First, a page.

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Kenya : The menstruation message

D 17 février 2016     H 05:20     A     C 0 messages

The onset of menstruation is a landmark event in the life of a young woman. Yet many complications and challenges accompany such an event. While adolescence is the time when girls should begin transiting into adults and shift from dependency to interdependency within their society, almost two out of three know nothing about menstruation until they start their menses, usually a traumatic experience. One in 10 adolescent girls miss school and eventually drop out due to menstruation-related issues.

Figures from Kenya’s Ministry of Education show that a girl in primary school loses 18 learning weeks out of 108 weeks in a year during her menses. Within 4 years of high school the same girl losses 156 learning days equivalent to almost 24 weeks of learning.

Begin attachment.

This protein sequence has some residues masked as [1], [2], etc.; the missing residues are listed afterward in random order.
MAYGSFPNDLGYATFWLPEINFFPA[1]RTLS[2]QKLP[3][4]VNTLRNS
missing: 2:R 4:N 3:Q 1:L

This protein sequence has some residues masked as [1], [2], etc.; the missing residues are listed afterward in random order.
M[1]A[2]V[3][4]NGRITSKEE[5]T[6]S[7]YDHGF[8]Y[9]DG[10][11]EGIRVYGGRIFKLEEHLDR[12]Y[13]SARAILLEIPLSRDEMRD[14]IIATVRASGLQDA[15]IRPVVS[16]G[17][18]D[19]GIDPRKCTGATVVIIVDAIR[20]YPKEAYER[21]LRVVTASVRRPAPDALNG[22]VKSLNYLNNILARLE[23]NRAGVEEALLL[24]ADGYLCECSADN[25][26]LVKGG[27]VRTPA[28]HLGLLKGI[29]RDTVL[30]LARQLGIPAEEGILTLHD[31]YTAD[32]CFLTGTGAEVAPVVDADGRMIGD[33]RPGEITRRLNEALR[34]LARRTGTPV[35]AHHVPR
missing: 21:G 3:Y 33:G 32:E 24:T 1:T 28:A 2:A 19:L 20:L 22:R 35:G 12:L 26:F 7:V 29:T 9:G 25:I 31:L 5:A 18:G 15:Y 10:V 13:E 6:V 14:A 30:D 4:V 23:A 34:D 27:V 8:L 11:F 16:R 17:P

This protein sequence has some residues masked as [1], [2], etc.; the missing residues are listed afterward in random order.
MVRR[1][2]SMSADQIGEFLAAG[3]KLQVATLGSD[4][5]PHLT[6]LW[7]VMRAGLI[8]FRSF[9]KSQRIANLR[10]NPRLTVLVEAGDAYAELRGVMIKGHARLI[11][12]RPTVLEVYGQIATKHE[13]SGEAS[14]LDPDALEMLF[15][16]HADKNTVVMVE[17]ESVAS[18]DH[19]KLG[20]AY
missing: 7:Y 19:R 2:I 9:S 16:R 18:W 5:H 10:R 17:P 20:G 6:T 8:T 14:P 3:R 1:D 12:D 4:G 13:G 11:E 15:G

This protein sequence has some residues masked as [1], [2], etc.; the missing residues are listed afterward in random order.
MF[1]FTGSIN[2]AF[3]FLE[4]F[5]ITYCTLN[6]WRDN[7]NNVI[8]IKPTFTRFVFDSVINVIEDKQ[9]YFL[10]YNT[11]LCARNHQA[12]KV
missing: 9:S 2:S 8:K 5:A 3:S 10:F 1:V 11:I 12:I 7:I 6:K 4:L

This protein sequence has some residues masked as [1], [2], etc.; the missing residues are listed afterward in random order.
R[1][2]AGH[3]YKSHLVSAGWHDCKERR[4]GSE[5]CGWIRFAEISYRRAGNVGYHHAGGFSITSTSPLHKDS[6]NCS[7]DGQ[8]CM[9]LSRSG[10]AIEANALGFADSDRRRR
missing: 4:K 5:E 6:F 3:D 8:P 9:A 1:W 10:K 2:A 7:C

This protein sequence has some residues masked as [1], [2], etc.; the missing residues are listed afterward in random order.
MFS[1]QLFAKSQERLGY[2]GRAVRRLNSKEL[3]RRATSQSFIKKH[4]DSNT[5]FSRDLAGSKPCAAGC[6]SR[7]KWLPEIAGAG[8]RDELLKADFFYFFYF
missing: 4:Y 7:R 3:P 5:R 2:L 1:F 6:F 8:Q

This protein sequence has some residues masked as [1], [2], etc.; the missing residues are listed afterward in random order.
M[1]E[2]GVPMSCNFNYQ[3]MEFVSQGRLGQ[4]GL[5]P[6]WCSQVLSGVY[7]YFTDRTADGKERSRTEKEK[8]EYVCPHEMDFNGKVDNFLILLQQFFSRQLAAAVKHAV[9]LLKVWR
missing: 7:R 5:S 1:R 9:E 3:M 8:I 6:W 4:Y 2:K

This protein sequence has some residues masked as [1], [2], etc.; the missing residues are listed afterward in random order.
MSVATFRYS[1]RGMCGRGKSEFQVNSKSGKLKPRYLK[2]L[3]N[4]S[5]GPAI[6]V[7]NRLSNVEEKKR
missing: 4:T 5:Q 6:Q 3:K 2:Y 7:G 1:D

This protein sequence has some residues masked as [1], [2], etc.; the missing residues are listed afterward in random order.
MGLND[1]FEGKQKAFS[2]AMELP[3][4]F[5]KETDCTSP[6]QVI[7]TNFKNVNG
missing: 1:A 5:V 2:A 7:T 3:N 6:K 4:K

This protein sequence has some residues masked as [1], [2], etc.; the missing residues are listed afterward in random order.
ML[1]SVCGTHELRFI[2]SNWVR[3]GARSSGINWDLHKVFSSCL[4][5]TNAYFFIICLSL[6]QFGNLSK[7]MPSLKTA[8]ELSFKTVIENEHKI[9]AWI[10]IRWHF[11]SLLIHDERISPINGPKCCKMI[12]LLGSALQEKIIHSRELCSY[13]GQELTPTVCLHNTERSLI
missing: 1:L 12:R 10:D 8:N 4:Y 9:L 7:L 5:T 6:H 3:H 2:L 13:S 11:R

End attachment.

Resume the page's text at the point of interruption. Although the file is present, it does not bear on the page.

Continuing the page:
Overall, studies estimate that 61 per cent of girls miss school annually due to lack of menstruation hygiene facilities in their primary schools, and approximately 3.5 million learning days are lost every month due to menstruation.

Lack of access to sanitary protection and towels disempowers girls, as they have to stay at home to avoid staining their clothes with blood in public. The cost of sanitary ware and towels is beyond the reach of many young women and girls, with most ending up missing school altogether during their menses. Poverty underpins many girls’ lack of access to disposable sanitary towels. These cost between 65 and 120 Kenyan Shillings (US0.79-1.45) and are unaffordable to families earning the average Kenyan daily income of just above US$1 per day.

This as a violation of basic human rights when girls stay away from school because they fear the shame attributed to their menstruation or because they don’t have the means to maintain a healthy hygiene. Girls must no longer continue using old rags, towels, paper from their school books or even dirt or leaves to manage their bleeding.

Source from http://socialistbanner.blogspot.com/